Charles Maitland, 3rd Earl of Lauderdale

Charles Maitland, 3rd Earl of Lauderdale

Charles Maitland, 3rd Earl of Lauderdale (b. c1620 Lethington - d. 9 June 1691, Haltoun House), was the second son (The Great Seal of Scotland gives him as third son) of John Maitland, 1st Earl of Lauderdale (died 1645).

Following the death of his father-in-law, Richard Lauder of Haltoun, in November 1675, he formally adopted the territorial designation Charles Maitland of Haltoun, although he had the barony of Haltoun settled upon him in fee on 4 December 1660.

Shortly after the Restoration of King Charles II (4 December 1660), Charles Maitland was created sole Captain-General of The Mint for life, and appointed a Privy Counsellor 15 June 1661. He was elected one of the Commissioners for Edinburghshire and Lord of the Articles in the parliament of 1669. On the 1 (or 8) June 1670 he was admitted an Ordinary Lord and Senator of the College of Justice as Lord Haltoun. In February 1671, he succeeded Sir William Bellenden as Treasurer-Depute, and shortly afterwards, following the quarrel between the John Maitland, 1st Duke of Lauderdale and the Earl of Tweeddale, became his brother's chief assistant in the management of Scottish affairs.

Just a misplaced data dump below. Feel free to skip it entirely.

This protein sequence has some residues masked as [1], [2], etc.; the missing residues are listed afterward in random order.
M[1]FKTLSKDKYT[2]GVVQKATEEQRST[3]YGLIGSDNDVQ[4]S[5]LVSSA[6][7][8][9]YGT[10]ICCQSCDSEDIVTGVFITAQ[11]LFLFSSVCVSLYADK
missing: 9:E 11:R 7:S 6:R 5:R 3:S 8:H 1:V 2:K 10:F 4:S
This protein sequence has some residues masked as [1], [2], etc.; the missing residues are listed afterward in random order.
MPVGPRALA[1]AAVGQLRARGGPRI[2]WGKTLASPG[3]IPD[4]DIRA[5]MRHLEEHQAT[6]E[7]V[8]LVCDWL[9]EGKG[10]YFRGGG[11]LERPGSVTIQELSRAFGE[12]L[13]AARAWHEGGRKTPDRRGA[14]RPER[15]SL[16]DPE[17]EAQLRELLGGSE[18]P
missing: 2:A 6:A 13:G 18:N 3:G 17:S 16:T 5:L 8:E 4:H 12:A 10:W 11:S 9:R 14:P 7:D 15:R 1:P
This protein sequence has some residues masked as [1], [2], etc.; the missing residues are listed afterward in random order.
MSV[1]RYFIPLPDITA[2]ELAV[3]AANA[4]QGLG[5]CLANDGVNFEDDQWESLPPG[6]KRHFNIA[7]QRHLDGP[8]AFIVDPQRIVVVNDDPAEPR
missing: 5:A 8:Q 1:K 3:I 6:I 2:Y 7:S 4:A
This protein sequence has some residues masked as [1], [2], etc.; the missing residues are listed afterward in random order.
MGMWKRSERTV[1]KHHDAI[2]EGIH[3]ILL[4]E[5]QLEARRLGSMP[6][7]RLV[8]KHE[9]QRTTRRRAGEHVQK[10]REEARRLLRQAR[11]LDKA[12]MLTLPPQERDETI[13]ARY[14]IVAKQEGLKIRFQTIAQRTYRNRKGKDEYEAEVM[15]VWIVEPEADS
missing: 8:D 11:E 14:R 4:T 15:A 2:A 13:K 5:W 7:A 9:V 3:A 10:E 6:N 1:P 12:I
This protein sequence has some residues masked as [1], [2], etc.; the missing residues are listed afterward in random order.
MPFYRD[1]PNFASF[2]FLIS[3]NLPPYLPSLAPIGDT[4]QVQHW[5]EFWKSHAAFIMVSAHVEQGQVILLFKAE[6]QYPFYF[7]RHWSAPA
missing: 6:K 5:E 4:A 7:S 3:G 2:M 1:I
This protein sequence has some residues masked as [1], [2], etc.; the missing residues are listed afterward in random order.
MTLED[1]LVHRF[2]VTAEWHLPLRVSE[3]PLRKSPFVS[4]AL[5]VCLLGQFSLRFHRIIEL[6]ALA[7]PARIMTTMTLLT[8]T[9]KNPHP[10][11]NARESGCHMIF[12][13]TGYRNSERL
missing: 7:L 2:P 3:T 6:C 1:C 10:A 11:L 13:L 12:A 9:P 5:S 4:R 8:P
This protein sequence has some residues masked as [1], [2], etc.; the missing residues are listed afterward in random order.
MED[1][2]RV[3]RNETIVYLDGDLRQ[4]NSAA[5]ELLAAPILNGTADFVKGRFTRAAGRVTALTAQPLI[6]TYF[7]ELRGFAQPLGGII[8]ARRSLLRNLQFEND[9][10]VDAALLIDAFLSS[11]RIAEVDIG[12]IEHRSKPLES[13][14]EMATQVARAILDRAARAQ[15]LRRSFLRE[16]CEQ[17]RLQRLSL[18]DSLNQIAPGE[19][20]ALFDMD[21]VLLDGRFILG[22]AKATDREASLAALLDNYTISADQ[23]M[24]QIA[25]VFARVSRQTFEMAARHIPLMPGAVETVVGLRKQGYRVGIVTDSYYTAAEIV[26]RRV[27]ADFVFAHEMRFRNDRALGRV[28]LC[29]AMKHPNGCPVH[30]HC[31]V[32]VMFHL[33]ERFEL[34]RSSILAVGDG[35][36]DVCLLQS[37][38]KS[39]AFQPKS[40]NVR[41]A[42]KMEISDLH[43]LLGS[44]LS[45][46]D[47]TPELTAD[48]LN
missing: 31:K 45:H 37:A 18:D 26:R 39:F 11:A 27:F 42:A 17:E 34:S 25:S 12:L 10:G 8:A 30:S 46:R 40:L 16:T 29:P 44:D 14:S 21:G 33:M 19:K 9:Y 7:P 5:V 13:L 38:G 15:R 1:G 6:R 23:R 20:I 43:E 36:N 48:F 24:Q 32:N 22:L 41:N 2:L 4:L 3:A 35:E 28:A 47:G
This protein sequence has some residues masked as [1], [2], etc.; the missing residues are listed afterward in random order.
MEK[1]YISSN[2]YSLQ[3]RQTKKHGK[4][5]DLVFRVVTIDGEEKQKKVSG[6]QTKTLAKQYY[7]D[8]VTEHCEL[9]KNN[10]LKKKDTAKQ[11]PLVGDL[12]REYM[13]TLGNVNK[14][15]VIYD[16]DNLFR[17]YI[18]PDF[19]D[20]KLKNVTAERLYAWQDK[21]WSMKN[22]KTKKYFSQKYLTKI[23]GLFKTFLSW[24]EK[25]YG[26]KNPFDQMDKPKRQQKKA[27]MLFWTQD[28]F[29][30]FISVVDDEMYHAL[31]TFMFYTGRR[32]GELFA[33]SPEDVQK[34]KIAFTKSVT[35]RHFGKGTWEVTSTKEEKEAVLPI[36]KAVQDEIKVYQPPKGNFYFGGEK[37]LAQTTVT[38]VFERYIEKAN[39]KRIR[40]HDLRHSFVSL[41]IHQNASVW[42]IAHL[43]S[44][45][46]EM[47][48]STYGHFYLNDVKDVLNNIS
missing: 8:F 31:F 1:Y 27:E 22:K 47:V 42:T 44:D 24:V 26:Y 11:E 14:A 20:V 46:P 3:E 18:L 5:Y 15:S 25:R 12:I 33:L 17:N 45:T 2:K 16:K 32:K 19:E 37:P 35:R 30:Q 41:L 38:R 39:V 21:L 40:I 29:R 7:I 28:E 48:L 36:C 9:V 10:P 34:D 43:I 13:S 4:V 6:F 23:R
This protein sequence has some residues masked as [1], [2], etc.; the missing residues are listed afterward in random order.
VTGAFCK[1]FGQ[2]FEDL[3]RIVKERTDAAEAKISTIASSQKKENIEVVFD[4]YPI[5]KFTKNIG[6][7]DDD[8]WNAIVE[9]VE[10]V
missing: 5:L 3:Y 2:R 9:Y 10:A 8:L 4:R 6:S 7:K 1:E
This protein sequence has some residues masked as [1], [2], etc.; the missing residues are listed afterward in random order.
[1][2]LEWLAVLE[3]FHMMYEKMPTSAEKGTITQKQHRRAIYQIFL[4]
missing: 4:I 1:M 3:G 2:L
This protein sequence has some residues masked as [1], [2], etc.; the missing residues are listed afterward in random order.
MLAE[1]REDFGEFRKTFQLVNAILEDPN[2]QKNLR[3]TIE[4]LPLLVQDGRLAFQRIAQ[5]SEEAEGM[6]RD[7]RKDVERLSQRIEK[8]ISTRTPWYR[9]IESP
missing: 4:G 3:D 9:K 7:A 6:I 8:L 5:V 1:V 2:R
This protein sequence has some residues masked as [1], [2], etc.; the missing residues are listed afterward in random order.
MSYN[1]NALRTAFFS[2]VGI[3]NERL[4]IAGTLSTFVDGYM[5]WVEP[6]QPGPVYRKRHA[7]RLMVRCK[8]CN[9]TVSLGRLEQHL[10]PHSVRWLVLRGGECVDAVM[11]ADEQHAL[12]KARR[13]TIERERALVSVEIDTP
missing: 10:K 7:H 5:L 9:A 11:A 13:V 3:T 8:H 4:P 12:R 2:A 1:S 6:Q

By charter of novodamus of 1676, later ratified by the Scots Parliament, King Charles II granted Charles Maitland, Lord Haltoun, "the office of bearing our insignia within our said realm of Scotland". (But in 1952, the Lord Lyon decided that the Earl of Lauderdale's right was to bear the saltire as the Bearer of the National Flag of Scotland, whereas the Earl of Dundee as the Bearer of the Royal Banner bears the Royal Standard of the lion rampant).

In a paper presented by the Duke of Hamilton to King Charles II in 1679, he detailed the grievances under which Scotland then suffered and complained that Lord Haltoun was "overbearing and insolent in the extreme". Upon the fall of The Duke of Lauderdale, Lord Haltoun's enemies began to attack him. He was, in July 1681, accused before parliament of perjury, the prosecution only halted by the adjournment of parliament. In November that year, a letter was procured from the King whereby he was deprived of the honour of presiding in Council, which, in the absence of the Lord Chancellor and Lord Privy Seal, it appears he had formerly enjoyed, and, at the same time, the accounts of the Treasury were ordered to be investigated.